Example: handwash* NOT alcohol gel would bring back articles on handwashing, but not articles on alcohol gels used in handwashing
Phrase searching will help you if you are looking for a specific phrase or title. You need to put the phrase in quotation marks.
Example: “NHS Code of Practice” .
Critiquing a paper or a website is an important skill. Many published papers have gone through a peer review before publication but it is always important for you to do your own critiquing to determine the quality of the article and if it is relevant to your research.
There are various tools to help you critique a paper. One is the Critical Appraisal Skills Programme (CASP) from the Public Health Resources Unit in the NHS.
Below are two checklists that you can download from CASP:
Qualitative research - CASP looks at ‘rigour, credibility and relevance’. www.phru.nhs.uk/Doc_Links/Qualitative Appraisal Tool.pdf
Quantitative research - CASP looks at the validity of the research, examines the results and if the results can be used locally to answer your research question. A number of tools are provided to critique a variety of quantitative research, such as systematic reviews, randomised controlled trials, cohort studies, case controlled and diagnostic test studies. www.phru.nhs.uk/Pages/PHD/resources.htm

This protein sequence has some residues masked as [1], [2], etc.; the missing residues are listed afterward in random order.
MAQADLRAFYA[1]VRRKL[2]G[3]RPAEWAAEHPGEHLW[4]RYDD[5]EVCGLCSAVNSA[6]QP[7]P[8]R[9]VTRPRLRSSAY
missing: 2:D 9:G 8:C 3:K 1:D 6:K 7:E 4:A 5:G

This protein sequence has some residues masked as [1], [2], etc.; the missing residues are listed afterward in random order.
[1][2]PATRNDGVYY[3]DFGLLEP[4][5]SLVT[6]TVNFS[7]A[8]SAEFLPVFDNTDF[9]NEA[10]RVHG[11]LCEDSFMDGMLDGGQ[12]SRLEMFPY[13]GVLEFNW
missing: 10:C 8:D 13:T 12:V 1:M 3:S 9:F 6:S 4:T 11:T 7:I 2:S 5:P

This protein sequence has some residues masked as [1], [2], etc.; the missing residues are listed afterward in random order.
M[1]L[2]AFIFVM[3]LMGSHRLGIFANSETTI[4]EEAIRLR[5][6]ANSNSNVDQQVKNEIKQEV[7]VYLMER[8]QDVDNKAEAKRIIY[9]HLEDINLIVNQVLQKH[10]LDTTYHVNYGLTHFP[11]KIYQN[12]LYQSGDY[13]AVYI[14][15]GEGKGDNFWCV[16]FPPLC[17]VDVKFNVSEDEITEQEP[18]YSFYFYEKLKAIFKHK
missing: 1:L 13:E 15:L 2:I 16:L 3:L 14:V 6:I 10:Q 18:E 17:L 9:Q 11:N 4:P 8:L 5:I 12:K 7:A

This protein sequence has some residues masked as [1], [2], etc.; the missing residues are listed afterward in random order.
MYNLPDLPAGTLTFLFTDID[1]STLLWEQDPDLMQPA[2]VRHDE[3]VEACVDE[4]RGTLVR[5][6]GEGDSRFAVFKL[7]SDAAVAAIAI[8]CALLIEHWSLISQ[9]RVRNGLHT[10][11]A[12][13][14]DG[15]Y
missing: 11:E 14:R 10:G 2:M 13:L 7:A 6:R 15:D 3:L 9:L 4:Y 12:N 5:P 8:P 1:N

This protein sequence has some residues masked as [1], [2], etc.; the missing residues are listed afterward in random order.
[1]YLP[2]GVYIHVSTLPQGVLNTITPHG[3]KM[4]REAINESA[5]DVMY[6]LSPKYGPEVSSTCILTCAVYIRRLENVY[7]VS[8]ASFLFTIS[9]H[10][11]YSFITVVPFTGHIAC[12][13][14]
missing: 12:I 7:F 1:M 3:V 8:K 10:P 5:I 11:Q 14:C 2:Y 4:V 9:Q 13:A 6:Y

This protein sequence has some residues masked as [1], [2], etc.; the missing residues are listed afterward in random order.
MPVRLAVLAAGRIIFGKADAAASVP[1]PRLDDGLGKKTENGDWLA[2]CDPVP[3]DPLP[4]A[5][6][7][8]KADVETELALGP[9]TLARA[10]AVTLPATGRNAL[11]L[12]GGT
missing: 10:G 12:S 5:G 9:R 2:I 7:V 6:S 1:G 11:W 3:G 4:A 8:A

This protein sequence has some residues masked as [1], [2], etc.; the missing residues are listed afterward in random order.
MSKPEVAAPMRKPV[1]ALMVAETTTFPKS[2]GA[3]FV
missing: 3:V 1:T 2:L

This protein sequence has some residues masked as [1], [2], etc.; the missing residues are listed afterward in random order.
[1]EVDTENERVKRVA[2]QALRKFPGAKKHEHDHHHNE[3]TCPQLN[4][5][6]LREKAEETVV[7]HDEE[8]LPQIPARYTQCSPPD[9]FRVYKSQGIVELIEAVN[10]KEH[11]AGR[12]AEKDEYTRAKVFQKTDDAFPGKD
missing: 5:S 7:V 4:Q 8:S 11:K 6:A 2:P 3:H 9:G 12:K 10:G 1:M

There are also checklists for critiquing a website. One is the DISCERN checklist (www.discern.org.uk/index.php).
A well-designed literature search will include a research question that will provide keywords and phrases to begin creating a search strategy;
Your search strategy will include keywords and synonyms, along with any truncation or wildcards. You will also apply limits to your search, such as language or publication years.
There are many resources that you can use to search for information, including print and electronic resources. All literature that you retrieve should be critically appraised in order to determine its quality and relevance to your search.
Librarians at local public, academic and health libraries can be a valuable source of information and support during your literature search. They can advise you on resources to search and which databases, journals and books you have access to.
Department of Healthwww.dh.gov.uk
Health of Wales Information Service (HOWIS) www.wales.nhs.uk
National Library for Healthwww.library.nhs.uk
The Office of National Statisticswww.statistics.gov.uk
Scottish Health on the Webwww.show.scot.nhs.uk
The Stationery Officewww.tso.co.uk